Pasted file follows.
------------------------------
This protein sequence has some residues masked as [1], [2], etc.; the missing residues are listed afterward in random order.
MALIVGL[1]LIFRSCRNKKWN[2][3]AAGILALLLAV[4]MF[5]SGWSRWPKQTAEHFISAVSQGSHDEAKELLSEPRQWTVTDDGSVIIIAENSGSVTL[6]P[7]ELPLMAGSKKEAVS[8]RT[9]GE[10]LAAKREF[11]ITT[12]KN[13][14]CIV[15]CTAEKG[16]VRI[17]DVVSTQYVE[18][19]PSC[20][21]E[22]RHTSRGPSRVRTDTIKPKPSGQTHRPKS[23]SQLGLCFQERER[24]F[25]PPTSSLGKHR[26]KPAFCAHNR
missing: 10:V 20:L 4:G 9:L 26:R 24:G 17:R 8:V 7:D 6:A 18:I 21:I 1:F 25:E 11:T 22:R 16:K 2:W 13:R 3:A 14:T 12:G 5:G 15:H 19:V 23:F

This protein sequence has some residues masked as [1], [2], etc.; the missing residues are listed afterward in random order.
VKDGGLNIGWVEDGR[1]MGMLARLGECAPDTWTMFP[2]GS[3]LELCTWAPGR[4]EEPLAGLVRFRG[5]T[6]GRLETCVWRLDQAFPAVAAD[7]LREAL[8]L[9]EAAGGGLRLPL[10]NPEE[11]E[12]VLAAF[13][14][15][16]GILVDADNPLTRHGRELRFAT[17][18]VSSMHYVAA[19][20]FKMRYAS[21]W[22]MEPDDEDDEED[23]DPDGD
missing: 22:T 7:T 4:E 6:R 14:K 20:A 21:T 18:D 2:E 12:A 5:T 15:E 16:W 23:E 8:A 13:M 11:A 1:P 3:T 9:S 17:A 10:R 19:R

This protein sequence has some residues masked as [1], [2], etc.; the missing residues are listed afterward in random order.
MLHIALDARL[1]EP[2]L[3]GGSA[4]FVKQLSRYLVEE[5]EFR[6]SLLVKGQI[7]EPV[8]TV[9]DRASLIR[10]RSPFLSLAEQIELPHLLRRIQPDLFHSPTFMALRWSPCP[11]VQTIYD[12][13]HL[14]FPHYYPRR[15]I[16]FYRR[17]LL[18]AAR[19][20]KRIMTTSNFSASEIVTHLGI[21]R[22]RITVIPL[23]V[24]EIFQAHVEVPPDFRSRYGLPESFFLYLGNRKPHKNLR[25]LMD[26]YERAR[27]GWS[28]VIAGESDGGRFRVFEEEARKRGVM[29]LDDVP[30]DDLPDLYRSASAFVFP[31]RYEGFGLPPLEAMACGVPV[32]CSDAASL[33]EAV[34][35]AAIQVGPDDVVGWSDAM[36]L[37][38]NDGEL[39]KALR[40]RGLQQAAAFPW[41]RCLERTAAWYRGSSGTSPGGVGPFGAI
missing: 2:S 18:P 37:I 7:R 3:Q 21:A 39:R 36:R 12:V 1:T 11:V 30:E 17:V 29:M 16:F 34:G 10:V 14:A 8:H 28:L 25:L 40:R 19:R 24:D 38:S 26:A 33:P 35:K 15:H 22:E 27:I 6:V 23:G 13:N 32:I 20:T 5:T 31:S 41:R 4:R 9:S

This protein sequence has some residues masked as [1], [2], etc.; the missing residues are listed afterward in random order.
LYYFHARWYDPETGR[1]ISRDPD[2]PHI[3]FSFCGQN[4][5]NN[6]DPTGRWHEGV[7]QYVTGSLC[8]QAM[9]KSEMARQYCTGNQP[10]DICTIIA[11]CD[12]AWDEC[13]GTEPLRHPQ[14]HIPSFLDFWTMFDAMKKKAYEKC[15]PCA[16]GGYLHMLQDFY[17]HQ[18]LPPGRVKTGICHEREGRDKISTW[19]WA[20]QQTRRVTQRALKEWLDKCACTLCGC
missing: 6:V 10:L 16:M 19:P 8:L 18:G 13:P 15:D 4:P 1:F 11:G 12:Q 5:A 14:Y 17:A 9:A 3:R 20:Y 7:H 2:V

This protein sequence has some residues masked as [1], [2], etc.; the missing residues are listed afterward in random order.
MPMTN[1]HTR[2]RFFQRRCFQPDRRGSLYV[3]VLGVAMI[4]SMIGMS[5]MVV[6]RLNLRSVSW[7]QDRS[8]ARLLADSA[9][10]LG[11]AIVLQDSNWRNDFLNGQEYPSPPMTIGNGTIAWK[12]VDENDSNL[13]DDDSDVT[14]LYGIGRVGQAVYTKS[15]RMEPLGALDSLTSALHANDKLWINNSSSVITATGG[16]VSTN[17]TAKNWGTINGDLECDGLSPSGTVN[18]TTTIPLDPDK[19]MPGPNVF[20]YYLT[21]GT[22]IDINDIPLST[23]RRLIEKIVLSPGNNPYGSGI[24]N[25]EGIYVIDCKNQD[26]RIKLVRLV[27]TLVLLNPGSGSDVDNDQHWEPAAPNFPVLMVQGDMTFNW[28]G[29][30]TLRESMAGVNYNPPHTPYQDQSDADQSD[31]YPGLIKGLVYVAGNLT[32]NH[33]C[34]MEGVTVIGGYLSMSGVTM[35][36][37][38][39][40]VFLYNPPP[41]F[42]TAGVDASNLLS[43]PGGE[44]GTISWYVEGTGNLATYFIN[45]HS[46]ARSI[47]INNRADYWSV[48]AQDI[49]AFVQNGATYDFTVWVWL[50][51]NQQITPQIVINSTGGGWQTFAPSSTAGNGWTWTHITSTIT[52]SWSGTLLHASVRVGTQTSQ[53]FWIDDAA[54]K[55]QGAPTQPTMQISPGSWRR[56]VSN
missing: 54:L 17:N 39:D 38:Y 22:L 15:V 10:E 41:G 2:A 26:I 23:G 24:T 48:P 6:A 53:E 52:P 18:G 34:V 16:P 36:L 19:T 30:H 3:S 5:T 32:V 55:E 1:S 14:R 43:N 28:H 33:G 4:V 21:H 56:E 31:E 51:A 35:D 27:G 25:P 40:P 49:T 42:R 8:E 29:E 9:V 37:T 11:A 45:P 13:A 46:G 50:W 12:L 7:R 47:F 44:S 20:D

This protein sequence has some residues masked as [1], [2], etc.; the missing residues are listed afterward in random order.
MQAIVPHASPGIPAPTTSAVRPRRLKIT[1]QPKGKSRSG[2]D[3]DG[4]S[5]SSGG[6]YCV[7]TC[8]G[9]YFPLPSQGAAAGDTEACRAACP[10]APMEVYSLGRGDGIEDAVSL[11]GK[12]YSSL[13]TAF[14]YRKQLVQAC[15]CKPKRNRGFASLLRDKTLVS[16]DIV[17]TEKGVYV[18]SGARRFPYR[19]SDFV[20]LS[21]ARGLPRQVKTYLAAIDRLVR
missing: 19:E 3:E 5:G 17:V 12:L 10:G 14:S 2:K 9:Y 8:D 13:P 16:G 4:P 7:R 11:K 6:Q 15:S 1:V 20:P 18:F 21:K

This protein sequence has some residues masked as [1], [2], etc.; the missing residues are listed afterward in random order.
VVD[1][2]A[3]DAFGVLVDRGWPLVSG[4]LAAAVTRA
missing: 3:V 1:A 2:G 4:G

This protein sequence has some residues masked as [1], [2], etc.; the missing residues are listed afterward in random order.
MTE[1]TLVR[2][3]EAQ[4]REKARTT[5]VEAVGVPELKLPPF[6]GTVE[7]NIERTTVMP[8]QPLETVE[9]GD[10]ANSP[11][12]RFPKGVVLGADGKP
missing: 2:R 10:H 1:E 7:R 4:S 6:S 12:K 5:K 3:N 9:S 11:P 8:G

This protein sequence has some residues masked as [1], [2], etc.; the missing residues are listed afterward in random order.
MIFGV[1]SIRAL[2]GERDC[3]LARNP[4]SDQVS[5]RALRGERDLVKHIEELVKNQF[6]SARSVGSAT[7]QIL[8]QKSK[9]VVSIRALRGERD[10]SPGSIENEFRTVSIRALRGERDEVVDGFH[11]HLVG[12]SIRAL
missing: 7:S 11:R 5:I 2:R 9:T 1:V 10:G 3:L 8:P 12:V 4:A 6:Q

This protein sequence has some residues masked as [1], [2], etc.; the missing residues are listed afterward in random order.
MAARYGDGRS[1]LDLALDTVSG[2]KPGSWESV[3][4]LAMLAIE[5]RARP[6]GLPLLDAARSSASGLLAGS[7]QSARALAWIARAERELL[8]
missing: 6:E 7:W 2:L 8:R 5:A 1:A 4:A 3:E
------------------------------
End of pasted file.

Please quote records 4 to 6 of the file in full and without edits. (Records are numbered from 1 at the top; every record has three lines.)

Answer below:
This protein sequence has some residues masked as [1], [2], etc.; the missing residues are listed afterward in random order.
LYYFHARWYDPETGR[1]ISRDPD[2]PHI[3]FSFCGQN[4][5]NN[6]DPTGRWHEGV[7]QYVTGSLC[8]QAM[9]KSEMARQYCTGNQP[10]DICTIIA[11]CD[12]AWDEC[13]GTEPLRHPQ[14]HIPSFLDFWTMFDAMKKKAYEKC[15]PCA[16]GGYLHMLQDFY[17]HQ[18]LPPGRVKTGICHEREGRDKISTW[19]WA[20]QQTRRVTQRALKEWLDKCACTLCGC
missing: 6:V 10:L 16:M 19:P 8:L 18:G 13:P 15:D 4:P 1:F 11:G 12:Q 5:A 14:Y 17:A 9:A 3:R 20:Y 7:H 2:V

This protein sequence has some residues masked as [1], [2], etc.; the missing residues are listed afterward in random order.
MPMTN[1]HTR[2]RFFQRRCFQPDRRGSLYV[3]VLGVAMI[4]SMIGMS[5]MVV[6]RLNLRSVSW[7]QDRS[8]ARLLADSA[9][10]LG[11]AIVLQDSNWRNDFLNGQEYPSPPMTIGNGTIAWK[12]VDENDSNL[13]DDDSDVT[14]LYGIGRVGQAVYTKS[15]RMEPLGALDSLTSALHANDKLWINNSSSVITATGG[16]VSTN[17]TAKNWGTINGDLECDGLSPSGTVN[18]TTTIPLDPDK[19]MPGPNVF[20]YYLT[21]GT[22]IDINDIPLST[23]RRLIEKIVLSPGNNPYGSGI[24]N[25]EGIYVIDCKNQD[26]RIKLVRLV[27]TLVLLNPGSGSDVDNDQHWEPAAPNFPVLMVQGDMTFNW[28]G[29][30]TLRESMAGVNYNPPHTPYQDQSDADQSD[31]YPGLIKGLVYVAGNLT[32]NH[33]C[34]MEGVTVIGGYLSMSGVTM[35][36][37][38][39][40]VFLYNPPP[41]F[42]TAGVDASNLLS[43]PGGE[44]GTISWYVEGTGNLATYFIN[45]HS[46]ARSI[47]INNRADYWSV[48]AQDI[49]AFVQNGATYDFTVWVWL[50][51]NQQITPQIVINSTGGGWQTFAPSSTAGNGWTWTHITSTIT[52]SWSGTLLHASVRVGTQTSQ[53]FWIDDAA[54]K[55]QGAPTQPTMQISPGSWRR[56]VSN
missing: 54:L 17:N 39:D 38:Y 22:L 15:V 10:E 41:G 2:A 26:I 23:G 24:T 48:P 6:A 53:E 52:P 18:G 34:V 16:P 36:L 19:T 30:H 3:S 5:T 32:V 55:E 1:S 14:R 43:N 28:H 33:G 4:V 21:H 56:E 31:E 51:A 35:D 27:G 25:P 40:P 49:T 42:R 8:E 29:E 9:V 37:T 11:A 45:P 13:A 46:G 50:W 12:L 7:R 47:F 44:S 20:D

This protein sequence has some residues masked as [1], [2], etc.; the missing residues are listed afterward in random order.
MQAIVPHASPGIPAPTTSAVRPRRLKIT[1]QPKGKSRSG[2]D[3]DG[4]S[5]SSGG[6]YCV[7]TC[8]G[9]YFPLPSQGAAAGDTEACRAACP[10]APMEVYSLGRGDGIEDAVSL[11]GK[12]YSSL[13]TAF[14]YRKQLVQAC[15]CKPKRNRGFASLLRDKTLVS[16]DIV[17]TEKGVYV[18]SGARRFPYR[19]SDFV[20]LS[21]ARGLPRQVKTYLAAIDRLVR
missing: 19:E 3:E 5:G 17:V 12:L 10:G 14:S 2:K 9:Y 8:D 13:P 16:G 4:P 7:R 11:K 6:Q 15:S 1:V 20:P 18:F 21:K